1882 DOCUMENT SIGNED BY NORTH CAROLINA GOVERNOR THOMAS J. JARVIS WHO WAS A CONFEDERATE VETERAN THAT WAS CAPTURED & LATER WOUNDED

$175.00
Originally $225.00

Quantity Available: 1

Item Code: 772-38

Vellum document meas. approx. 9.50 x 15.75 inches. Document header reads “STATE OF NORTH CAROLINA” in an arc above the North Carolina State seal.

Document is pre-printed and filled in with period ink. It appoints one John H. Collins a “Solicitor OF OUR SUPERIOR COURT” in the 2nd judicial district. Document is dated Raleigh, December 7, 1882.

Bottom is signed by William L. Saunders as Secretary of State and Thomas J. Jarvis as Governor. Both signatures have faded a bit and browned with age.

The document bears the original foil seal with red and blue ribbon. Edges have darkened with age. One top corner is chipped and the other is curled. Document has some minor faint creases. Overall, the document is in good condition and will display well in a frame if so desired.

A period biography of Governor Jarvis is as follows:

“Thomas Jordan Jarvis was born in Currituck County, January 18, 1836. He completed the course of study at Randolph-Macon College, Virginia, and was graduated in 1860, and subsequently was engaged in teaching in Pasquotank County until he entered the Confederate service in May, 1861.

He was first a private of the State Guard, an Elizabeth City company, which was assigned to the Seventeenth regiment, and served with this command until July, when he organized a company in Currituck County, of which he was commissioned first lieutenant.  This became Company B of the Eighth regiment, and with promotion to captain in 1863, he shared the service of that regiment until disabled by wounds.

He participated in the engagement at Chicamicomico in October, 1861; was captured at Roanoke Island, held as a prisoner on the transports, then paroled and exchanged in September, 1862.

Subsequent military events in which he shared were the skirmish near New Bern in October, 1862; at Goldsboro, December, 1862; the defense of Charleston, S. C., throughout 1863, including the bombardments and the sinking of the Federal monitor Keokuk; the bombardment of Fort McAllister, near Savannah; the constant fighting at Charleston from July 11th to December 6, 1863; the engagements at New Bern, Plymouth and Little Washington in 1864, and the skirmishes about Petersburg, Va., until May 14th, when he was severely wounded, a ball shattering his right arm, and causing the removal of six inches of the bone.

He was in the hospital at Richmond until August, then was sent to the country near Petersburg, until, being convalescent, he returned home.  After the close of hostilities he opened a small store in Tyrrell County as a means of livelihood, but in the fall of 1865 began the honorable and prominent public career in which he has been distinguished, by election to the State Constitutional Convention from Currituck.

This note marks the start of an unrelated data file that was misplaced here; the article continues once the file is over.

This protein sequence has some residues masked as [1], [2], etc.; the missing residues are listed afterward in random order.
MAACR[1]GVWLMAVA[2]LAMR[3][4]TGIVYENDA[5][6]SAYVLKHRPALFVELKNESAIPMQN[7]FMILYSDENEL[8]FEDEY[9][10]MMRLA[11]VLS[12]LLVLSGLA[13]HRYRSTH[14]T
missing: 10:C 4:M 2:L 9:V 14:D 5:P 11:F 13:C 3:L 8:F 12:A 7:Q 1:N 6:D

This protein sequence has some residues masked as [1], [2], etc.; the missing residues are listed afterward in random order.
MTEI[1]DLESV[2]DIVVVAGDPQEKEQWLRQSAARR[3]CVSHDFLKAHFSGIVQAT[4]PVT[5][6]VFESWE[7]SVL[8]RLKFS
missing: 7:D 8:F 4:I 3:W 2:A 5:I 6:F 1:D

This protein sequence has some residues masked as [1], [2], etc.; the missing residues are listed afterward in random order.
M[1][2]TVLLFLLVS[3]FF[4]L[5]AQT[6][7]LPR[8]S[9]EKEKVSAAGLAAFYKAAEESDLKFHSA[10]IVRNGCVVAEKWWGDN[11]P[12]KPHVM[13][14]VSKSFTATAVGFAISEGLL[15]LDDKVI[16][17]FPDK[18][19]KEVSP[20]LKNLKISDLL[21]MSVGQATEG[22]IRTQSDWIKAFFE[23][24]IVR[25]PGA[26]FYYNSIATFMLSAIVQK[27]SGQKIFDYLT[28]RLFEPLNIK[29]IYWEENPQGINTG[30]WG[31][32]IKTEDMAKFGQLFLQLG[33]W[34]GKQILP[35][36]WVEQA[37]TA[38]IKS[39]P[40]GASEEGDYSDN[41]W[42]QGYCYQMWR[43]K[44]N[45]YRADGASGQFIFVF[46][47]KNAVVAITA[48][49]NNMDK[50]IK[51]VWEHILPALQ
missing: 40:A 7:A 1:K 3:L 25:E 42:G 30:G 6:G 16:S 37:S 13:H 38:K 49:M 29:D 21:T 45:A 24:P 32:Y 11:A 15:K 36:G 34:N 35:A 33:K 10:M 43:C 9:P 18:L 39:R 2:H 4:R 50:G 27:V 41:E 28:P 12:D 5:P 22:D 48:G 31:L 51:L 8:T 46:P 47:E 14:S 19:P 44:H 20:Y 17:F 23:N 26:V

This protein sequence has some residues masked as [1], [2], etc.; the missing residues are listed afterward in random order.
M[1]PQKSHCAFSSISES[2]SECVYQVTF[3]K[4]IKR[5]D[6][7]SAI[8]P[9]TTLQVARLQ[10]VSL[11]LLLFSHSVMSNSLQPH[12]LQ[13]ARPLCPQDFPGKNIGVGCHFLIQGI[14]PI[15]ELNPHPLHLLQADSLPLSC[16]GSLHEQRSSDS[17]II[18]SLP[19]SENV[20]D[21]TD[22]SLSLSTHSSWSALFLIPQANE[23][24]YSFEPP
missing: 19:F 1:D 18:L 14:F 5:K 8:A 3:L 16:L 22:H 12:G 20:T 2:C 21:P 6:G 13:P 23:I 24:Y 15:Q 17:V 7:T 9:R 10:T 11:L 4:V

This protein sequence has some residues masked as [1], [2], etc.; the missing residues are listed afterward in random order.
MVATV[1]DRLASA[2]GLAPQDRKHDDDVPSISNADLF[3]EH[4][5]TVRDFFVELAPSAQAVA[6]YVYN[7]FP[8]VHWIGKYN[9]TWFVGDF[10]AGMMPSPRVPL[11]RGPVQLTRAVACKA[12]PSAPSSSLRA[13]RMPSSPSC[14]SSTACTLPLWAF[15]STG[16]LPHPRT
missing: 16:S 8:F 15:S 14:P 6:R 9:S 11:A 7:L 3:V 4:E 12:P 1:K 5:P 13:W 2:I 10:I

In the next year he embarked in the practice of law.  He was elected to the legislature in 1868, and as a candidate for elector on the Democratic presidential ticket, made a canvass of a large part of the State.  He was a steadfast and uncompromising defender of the best interests of the commonwealth, and in 1870, being re-elected, was chosen as speaker of the house.

He canvassed the State as an elector on the Greeley ticket, in 1872; was a member of the constitutional convention of 1875 from Pitt County, to which he removed in 1872; was elected lieutenant-governor in 1876, and upon the election of Governor Vance to the United States Senate, succeeded him in the gubernatorial chair. By election to this office, in 1880, he had an administration of six years, which is memorable for the promotion of public enterprises and industrial prosperity.

On his retirement from the governorship, he was appointed minister to Brazil by President Cleveland.  After his return from that post, at the opening of President Harrison's administration, he engaged in the practice of law at Greenville.  Upon the death of Senator Vance, Governor Jarvis was appointed successor and served as United States senator a short time. “

Thomas Jarvis died in Greenville, North Carolina on June 17, 1915 and is buried there in Cherry Hill Cemetery.

Secretary of State William Lawrence Saunders was born in Raleigh, North Carolina on June 30, 1835.

During the Civil War he served as colonel of the 46th North Carolina Infantry Regiment. He was wounded at the Battle of Fredericksburg and the Battle of the Wilderness. Saunders served as chief clerk of the North Carolina Senate for several years. In 1879, he was appointed Secretary of State by Gov. Thomas Jordan Jarvis to replace his brother-in-law, Joseph A. Engelhard, who had died in office. Saunders then won election to the office in 1880, 1884 and 1888.

He was the editor of the ten-volume “Colonial Records of North Carolina”, and was a member and secretary-treasurer of the Board of Trustees of his alma mater, the University of North Carolina at Chapel Hill.

Carolina Hall at the University of North Carolina at Chapel Hill was formerly named Saunders Hall, to honor Saunders as a Confederate veteran, UNC-Chapel Hill Trustee, and leader of the North Carolina Ku Klux Klan. In 2015, the building was renamed "Carolina Hall.’

Saunders died in Raleigh on April 2, 1891 and is buried in the graveyard at Calvary Episcopal Church, Tarboro, North Carolina.  [jp] [PH:L]

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